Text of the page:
IT could be the finest pasta from Italy or sauerkraut from Germany.
Instead, it is local produce that is being served up every day for the thousands of youngsters enjoying school dinners in Huddersfield.
Kirklees Council's in-house catering service has won the contract to provide school meals, despite a ruling that all authorities must advertise across Europe.
Advertisements for Kirklees have to be placed in European magazines, but, as yet, no firm in any other European Union country has won a tender.
School meals were criticised in a report by the Soil Association this month. It found that council caterers spent about 35p per day on ingredients for school meals, whereas the prison service spent roughly double on lunch for prisoners.
School dinners cost £1.30 in Kirklees.
Stephan Brown, head of catering services at Kirklees, said 95% of school dinners in the area were prepared by the Kirklees Catering Service.
The service provides dinners in the 20 schools maintained by the Jarvis company under the Private Finance Initiative and most other schools in Kirklees.
Mr Brown said schools decided who they wanted to provide their meals.
"They have the right to produce them themselves in-house, they can get us to do it or they can go to the private sector," he said.
"We have gone out against the private sector and have won a lot more contracts than we have lost."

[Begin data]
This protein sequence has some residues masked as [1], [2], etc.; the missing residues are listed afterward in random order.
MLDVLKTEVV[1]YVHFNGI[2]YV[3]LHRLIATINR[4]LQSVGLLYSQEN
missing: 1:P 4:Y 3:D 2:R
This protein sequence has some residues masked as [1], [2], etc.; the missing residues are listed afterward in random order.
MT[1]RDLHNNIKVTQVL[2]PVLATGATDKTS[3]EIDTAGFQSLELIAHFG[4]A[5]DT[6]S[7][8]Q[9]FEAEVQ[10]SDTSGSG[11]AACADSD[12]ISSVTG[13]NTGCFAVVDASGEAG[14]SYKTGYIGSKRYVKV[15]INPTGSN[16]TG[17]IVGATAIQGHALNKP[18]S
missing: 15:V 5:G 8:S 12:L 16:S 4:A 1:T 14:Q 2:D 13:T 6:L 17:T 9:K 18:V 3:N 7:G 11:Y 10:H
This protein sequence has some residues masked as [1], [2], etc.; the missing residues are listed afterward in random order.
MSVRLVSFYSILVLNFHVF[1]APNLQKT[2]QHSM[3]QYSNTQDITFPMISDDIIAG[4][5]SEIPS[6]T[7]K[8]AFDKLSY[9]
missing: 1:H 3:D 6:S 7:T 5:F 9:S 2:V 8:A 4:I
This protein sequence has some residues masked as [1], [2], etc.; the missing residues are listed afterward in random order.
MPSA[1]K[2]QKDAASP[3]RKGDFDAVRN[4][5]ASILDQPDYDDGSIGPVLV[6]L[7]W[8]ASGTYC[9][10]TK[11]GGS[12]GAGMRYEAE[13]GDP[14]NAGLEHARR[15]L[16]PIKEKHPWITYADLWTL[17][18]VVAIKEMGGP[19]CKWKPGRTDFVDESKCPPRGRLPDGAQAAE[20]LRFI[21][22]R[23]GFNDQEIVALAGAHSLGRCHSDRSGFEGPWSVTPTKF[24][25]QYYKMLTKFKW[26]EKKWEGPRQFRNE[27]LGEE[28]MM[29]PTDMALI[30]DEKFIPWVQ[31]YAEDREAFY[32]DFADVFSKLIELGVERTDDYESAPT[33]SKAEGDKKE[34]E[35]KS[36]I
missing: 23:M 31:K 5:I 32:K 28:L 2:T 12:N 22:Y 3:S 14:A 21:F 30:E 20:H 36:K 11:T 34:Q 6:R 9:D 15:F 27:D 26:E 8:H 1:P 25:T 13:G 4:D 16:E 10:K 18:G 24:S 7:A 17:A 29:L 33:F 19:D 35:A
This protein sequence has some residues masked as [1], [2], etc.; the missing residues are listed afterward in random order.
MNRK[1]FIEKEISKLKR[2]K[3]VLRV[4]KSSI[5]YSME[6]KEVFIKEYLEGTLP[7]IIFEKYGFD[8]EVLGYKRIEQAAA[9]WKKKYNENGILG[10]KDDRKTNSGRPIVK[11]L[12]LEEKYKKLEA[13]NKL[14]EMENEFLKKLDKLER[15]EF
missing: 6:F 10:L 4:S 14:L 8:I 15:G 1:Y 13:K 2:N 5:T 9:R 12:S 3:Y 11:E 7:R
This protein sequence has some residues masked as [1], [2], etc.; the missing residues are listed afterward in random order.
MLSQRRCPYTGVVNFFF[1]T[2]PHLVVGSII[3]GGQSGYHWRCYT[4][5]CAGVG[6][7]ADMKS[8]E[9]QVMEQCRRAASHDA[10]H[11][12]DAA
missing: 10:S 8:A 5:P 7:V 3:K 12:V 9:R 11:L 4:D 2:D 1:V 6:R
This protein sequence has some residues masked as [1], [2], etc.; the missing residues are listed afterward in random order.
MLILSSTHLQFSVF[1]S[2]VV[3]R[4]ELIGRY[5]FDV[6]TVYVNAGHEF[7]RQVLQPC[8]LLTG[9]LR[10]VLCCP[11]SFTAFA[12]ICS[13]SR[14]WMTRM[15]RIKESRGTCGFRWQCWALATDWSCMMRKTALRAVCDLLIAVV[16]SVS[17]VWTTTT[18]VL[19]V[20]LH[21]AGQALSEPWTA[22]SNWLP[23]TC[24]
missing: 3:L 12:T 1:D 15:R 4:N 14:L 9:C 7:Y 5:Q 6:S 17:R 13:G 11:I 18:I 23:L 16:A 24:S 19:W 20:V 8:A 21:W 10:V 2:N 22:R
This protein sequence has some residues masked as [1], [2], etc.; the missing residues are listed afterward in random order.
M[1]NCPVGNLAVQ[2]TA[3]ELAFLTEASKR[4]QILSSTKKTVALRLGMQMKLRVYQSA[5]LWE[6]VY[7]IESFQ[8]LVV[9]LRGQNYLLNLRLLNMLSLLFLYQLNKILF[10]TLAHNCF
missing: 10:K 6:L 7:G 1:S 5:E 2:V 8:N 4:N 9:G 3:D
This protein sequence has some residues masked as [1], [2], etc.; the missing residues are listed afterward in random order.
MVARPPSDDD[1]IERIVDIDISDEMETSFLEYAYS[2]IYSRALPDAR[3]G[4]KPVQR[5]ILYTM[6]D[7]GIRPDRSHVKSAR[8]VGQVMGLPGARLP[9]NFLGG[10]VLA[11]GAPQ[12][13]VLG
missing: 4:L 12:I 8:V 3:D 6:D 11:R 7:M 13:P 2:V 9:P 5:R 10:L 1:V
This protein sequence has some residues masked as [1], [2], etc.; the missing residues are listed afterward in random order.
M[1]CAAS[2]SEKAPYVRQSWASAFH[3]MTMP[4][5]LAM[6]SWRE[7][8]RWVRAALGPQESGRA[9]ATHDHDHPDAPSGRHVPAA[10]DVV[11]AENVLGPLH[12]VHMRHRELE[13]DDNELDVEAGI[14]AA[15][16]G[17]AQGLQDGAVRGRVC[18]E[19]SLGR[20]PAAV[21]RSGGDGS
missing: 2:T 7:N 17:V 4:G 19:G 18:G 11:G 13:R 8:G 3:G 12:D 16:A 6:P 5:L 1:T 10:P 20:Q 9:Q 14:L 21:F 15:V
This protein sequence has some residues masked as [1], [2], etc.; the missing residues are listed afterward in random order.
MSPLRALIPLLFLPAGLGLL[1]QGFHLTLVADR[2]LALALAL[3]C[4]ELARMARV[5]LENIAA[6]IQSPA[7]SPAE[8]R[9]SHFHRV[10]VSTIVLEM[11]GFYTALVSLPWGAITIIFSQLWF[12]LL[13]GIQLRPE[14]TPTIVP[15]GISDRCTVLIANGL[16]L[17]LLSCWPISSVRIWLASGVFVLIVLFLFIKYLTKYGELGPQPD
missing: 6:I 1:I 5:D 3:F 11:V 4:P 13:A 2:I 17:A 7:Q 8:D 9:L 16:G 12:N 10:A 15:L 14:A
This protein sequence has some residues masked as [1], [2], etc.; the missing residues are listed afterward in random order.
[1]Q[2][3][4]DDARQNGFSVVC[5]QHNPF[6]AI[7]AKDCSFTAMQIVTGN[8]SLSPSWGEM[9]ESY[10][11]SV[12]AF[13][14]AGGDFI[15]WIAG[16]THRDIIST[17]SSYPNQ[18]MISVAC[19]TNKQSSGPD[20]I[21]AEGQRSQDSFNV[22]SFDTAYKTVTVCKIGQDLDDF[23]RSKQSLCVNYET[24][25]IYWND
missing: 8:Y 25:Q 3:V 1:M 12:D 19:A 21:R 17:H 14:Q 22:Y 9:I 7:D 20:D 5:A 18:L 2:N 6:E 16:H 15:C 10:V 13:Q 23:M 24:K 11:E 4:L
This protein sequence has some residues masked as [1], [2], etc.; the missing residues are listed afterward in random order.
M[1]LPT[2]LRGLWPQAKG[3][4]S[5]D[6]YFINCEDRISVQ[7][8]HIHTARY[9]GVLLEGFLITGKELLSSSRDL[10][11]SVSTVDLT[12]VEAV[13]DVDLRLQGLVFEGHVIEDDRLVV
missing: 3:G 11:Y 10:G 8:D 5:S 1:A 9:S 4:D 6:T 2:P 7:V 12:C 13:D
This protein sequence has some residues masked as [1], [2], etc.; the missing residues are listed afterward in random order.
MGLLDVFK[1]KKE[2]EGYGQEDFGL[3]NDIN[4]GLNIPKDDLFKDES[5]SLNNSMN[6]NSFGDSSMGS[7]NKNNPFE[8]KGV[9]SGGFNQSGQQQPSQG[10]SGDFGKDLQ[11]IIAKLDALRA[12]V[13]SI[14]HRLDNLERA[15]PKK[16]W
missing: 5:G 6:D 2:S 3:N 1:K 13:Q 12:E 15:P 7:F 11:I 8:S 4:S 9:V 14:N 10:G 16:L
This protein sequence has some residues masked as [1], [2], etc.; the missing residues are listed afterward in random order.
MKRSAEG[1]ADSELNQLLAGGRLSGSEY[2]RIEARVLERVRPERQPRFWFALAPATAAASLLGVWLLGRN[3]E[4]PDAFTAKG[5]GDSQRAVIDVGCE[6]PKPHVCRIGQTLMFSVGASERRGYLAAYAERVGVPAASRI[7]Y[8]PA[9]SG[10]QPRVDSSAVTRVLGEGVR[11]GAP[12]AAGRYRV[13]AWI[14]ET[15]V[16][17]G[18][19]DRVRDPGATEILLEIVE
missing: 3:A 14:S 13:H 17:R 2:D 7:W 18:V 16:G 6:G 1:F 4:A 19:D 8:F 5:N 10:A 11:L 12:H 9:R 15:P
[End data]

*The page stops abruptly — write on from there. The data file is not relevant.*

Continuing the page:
Mr Brown said that after the service won a contract, sub-contractors supplied the raw ingredients.
"We are in the process of re-advertising the frozen food and meat contracts and the supply of halal food in the next 12 months," he added.
"We have to sub-contract; that's where EU legislation comes in and that tender has to be advertised.
"But I have never seen a German or French company supply us. It tends to be big UK national firms."
Mr Brown said there had been difficulty with smaller firms being able to produce food consistently.
"While the raw ingredients may be 35p each meal, overheads have to be taken into account and certain standards specified by the schools, such as hygiene and nutritional value."
Mr Brown said the catering service could supply steak every day if schools asked him to.
But obviously the cost would increase and schools were unsure that pupils would pay a higher price.
"Schools tend to be reluctant to do that," he said.
Alternatively, money could come out of the school budget, which would mean less spent on staff and books.
"It is a balancing act," added Mr Brown.